Spring had arrived, and the first warm days prevailed against ever shorter nights. With the last frost gone weeks ago, it was time to go to the mountains. An hour‘s drive away, there was hardly anything resembling wilderness, but still, an escape from the city it was. The streets had yet to be cleansed by April showers from patterns of dirt that the melting snow had left. With its whiteness vanished, and not much verdure around, a break from all this irksome noise and damp concrete was certainly welcome.

Of course, hundreds of people had the same idea. Upon arrival, a small crowd had formed at the entrance to the forest, busy searching for parking lots and discussing routes in front of the trail map. We hurried past and after a few bends of the road turned to a less beaten path that would lead us to the sandstone massif lying ahead. The chatter faded away and a cool smell of wet bark and soil took over the senses. It mingled with a distinct scent of freshly cut wood; heaps of twigs and branches designated the spots where spruce and larch hat stood not long ago. They made us aware how much the landscape was exposed to human touch, as it has been for ages.

To imagine this area as genuine wilderness means going back far beyond the stone age. Ever since then traces of settlements have documented the shift towards an organized, tamed landscape. Its formation dates back way further: Where nowadays the Elbe river crosses the border between Germany and the Czech Republic, a shallow ocean stretched far and wide, slowly accumulating layer upon layer of sand, silt and gravel for eight million years. When it finally retreated, tectonic pressure, meandering rivers and climate changes steadily transformed the region into its current shape – the Elbe Sandstone Mountains. On a macroscopic scale, the ravages of time are clearly visible: Small solitary buttes stand amidst their overgrown scree bases; perpendicular walls exhibit their stratified structure, often forming narrow ledges where trails can be walked on by the sure-footed. Cracks and crevices tell about the relentless work of erosion, ultimately resulting in a layer of fine sand around the rocks, slowing returning them to the very state they once originated from.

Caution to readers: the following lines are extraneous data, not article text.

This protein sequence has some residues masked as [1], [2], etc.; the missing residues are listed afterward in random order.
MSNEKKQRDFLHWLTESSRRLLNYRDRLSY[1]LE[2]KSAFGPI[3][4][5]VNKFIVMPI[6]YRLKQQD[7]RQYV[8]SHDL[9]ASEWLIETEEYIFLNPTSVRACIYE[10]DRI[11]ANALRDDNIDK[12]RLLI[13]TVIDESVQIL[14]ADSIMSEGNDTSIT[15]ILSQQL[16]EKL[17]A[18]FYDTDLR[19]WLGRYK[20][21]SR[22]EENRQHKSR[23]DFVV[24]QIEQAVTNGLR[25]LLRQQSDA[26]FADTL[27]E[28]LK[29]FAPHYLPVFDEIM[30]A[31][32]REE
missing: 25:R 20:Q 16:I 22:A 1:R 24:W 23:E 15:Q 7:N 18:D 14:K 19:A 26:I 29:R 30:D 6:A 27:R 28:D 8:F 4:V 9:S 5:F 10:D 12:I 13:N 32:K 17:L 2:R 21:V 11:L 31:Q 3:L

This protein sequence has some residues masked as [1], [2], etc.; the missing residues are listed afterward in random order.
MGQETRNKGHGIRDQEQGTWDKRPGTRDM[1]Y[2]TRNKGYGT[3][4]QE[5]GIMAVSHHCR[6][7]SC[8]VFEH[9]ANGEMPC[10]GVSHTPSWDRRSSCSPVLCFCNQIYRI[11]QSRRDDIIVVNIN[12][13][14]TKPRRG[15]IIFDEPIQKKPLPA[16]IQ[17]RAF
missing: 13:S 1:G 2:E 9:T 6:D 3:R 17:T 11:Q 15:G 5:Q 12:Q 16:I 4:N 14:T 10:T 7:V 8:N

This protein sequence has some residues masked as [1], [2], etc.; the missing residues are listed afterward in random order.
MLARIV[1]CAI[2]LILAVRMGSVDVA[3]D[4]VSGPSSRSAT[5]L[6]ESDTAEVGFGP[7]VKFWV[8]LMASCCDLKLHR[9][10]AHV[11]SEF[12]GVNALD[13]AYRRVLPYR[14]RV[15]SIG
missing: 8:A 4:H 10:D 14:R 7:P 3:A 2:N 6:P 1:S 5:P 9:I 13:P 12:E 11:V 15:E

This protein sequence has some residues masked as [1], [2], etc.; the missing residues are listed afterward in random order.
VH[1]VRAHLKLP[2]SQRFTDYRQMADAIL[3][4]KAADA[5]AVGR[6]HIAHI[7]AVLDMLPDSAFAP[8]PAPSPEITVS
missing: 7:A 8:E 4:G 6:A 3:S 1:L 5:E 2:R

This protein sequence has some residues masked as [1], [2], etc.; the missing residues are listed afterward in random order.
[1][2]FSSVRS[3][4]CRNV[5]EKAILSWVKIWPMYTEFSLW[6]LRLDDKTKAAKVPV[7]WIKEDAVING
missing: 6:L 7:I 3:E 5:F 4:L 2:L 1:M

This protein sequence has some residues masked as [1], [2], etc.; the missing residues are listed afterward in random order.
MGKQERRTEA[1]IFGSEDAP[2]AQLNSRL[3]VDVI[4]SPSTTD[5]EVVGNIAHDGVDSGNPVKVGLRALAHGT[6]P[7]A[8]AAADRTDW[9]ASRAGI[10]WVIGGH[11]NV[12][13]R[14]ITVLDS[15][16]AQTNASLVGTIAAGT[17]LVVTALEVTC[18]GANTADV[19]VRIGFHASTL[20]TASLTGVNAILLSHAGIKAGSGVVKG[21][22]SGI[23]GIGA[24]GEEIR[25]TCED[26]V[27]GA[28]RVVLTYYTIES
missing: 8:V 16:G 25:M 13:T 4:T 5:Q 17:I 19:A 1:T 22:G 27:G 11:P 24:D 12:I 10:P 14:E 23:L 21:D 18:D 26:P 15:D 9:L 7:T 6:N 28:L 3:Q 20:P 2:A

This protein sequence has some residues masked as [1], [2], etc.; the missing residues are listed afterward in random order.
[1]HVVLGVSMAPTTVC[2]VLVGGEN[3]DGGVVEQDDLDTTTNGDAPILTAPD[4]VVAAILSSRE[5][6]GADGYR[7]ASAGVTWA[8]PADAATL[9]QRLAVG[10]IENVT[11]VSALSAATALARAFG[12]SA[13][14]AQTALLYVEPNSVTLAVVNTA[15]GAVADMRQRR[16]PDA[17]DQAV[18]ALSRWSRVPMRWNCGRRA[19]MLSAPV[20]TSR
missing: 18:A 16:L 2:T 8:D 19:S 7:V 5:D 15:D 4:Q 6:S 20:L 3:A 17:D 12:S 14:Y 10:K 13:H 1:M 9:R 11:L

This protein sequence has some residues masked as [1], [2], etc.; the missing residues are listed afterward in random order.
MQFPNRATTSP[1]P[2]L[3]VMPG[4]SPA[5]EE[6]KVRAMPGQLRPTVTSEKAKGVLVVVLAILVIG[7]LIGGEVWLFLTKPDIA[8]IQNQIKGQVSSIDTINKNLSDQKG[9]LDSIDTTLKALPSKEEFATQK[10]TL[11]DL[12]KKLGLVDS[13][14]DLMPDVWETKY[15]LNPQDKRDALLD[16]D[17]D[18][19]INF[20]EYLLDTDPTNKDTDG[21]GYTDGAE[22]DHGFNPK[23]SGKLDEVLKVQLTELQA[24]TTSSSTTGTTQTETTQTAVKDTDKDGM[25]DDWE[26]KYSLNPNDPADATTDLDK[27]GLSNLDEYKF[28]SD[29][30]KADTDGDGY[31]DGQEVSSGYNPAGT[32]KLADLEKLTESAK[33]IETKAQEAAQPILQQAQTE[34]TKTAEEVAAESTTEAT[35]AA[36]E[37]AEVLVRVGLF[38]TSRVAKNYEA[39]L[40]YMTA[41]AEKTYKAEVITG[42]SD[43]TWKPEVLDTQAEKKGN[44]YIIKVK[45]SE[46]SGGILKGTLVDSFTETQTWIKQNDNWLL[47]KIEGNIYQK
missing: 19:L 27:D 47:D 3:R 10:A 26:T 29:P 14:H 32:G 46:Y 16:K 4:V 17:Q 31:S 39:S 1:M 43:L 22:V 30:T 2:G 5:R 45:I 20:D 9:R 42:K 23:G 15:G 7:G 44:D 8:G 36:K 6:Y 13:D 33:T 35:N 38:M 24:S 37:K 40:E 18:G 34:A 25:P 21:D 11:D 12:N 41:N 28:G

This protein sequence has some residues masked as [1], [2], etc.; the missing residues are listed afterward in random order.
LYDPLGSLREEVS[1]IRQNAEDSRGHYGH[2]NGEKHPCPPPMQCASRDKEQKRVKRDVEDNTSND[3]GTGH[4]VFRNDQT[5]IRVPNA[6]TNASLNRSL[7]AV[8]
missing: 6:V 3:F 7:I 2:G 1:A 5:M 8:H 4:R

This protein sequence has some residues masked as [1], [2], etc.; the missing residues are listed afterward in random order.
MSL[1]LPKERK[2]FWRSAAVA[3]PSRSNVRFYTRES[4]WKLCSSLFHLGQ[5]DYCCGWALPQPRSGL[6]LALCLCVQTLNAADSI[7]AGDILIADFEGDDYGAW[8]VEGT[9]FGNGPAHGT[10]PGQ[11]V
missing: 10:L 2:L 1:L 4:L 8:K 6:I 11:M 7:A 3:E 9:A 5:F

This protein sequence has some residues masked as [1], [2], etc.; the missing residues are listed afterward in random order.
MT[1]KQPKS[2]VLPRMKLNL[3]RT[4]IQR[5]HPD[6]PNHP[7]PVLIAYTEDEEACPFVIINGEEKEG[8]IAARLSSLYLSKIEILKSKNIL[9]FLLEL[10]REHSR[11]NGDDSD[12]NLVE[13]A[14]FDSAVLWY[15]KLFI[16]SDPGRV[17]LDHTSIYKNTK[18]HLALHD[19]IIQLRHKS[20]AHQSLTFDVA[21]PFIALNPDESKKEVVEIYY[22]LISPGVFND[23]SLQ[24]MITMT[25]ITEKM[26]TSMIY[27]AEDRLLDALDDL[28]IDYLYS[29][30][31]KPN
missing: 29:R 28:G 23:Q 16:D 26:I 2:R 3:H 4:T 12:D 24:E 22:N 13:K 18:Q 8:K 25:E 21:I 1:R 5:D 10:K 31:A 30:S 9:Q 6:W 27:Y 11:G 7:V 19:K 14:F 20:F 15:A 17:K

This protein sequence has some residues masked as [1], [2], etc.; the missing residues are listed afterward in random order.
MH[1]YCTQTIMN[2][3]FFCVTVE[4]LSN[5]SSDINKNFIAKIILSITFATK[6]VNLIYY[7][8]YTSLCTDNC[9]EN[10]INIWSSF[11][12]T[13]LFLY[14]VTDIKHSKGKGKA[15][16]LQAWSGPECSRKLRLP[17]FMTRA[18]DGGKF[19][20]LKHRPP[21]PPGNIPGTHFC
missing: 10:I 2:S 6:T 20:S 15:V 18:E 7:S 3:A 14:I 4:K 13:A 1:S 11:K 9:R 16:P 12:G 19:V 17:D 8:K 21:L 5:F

More recent changes are even harder to overlook – marks of human impact can be found everywhere. The Middle Ages and subsequent times saw the construction of fortresses that made good use of the cliffs with their natural fortification. While few of the buildings remain today, there are footpaths on and around every rock, often in multiple levels, with steps hewn into the sandstone and holds carved by hands over the centuries. Hidden hollows were enlarged to shelters for cattle and people fleeing the devastation of the Thirty Years‘ War, when the armies of Europe, hunger and plague decimated the population. Local names tell their tale, such as „Swedish Holes“ and „Cowshed“. Others speak of smugglers and bandits who tried to hide their loot in dark corners and themselves from the arm of the law.

There is hardly a rock, crack or vale without an corresponding lore, and often it is unclear what came first: The name of a place or its legend. This is what makes walking these hills so entertaining – as does the most versatile scenery. One can climb a dozen peaks a day, each with its own delightful view, and in the next moment delve back into the forest where paths lead through cool ravines hidden from the sun.